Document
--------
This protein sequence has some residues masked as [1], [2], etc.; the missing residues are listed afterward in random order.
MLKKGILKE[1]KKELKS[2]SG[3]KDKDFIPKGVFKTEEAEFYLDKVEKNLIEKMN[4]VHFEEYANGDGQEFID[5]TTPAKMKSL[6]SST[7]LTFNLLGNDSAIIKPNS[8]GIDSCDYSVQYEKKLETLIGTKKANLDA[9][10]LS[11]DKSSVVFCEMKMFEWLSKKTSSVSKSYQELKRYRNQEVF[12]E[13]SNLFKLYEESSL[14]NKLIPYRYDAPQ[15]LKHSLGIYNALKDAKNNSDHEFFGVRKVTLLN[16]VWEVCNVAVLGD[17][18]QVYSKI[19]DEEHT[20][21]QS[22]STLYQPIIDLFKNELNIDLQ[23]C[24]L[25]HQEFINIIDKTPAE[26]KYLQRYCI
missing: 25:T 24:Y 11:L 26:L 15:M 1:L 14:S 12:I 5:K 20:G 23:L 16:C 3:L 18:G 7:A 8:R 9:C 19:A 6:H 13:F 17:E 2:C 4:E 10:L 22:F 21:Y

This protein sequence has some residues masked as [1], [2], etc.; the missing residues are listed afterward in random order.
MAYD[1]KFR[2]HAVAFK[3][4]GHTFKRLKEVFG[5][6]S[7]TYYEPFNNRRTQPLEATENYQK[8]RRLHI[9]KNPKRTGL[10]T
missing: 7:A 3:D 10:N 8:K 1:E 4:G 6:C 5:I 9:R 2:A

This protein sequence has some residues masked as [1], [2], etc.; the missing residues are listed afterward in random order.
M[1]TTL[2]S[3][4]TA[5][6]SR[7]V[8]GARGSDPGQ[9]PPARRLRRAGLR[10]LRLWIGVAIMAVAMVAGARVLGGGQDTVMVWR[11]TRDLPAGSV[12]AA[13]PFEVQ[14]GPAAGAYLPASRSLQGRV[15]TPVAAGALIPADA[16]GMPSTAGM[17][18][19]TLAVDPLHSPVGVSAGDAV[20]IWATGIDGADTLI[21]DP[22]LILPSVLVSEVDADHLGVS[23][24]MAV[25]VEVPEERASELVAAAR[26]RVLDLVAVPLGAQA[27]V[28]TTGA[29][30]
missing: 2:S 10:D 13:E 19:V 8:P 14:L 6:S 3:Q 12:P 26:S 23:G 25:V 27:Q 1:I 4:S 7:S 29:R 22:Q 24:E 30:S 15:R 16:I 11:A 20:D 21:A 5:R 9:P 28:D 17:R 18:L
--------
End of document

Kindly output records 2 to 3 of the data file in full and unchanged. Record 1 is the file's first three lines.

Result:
This protein sequence has some residues masked as [1], [2], etc.; the missing residues are listed afterward in random order.
MAYD[1]KFR[2]HAVAFK[3][4]GHTFKRLKEVFG[5][6]S[7]TYYEPFNNRRTQPLEATENYQK[8]RRLHI[9]KNPKRTGL[10]T
missing: 7:A 3:D 10:N 8:K 1:E 4:G 6:C 5:I 9:R 2:A

This protein sequence has some residues masked as [1], [2], etc.; the missing residues are listed afterward in random order.
M[1]TTL[2]S[3][4]TA[5][6]SR[7]V[8]GARGSDPGQ[9]PPARRLRRAGLR[10]LRLWIGVAIMAVAMVAGARVLGGGQDTVMVWR[11]TRDLPAGSV[12]AA[13]PFEVQ[14]GPAAGAYLPASRSLQGRV[15]TPVAAGALIPADA[16]GMPSTAGM[17][18][19]TLAVDPLHSPVGVSAGDAV[20]IWATGIDGADTLI[21]DP[22]LILPSVLVSEVDADHLGVS[23][24]MAV[25]VEVPEERASELVAAAR[26]RVLDLVAVPLGAQA[27]V[28]TTGA[29][30]
missing: 2:S 10:D 13:E 19:V 8:P 14:L 6:S 3:Q 12:P 26:S 23:G 25:V 27:Q 1:I 4:S 7:S 29:R 22:Q 24:E 30:S 15:R 16:I 11:A 20:D 21:A 5:R 9:P 28:D 17:R 18:L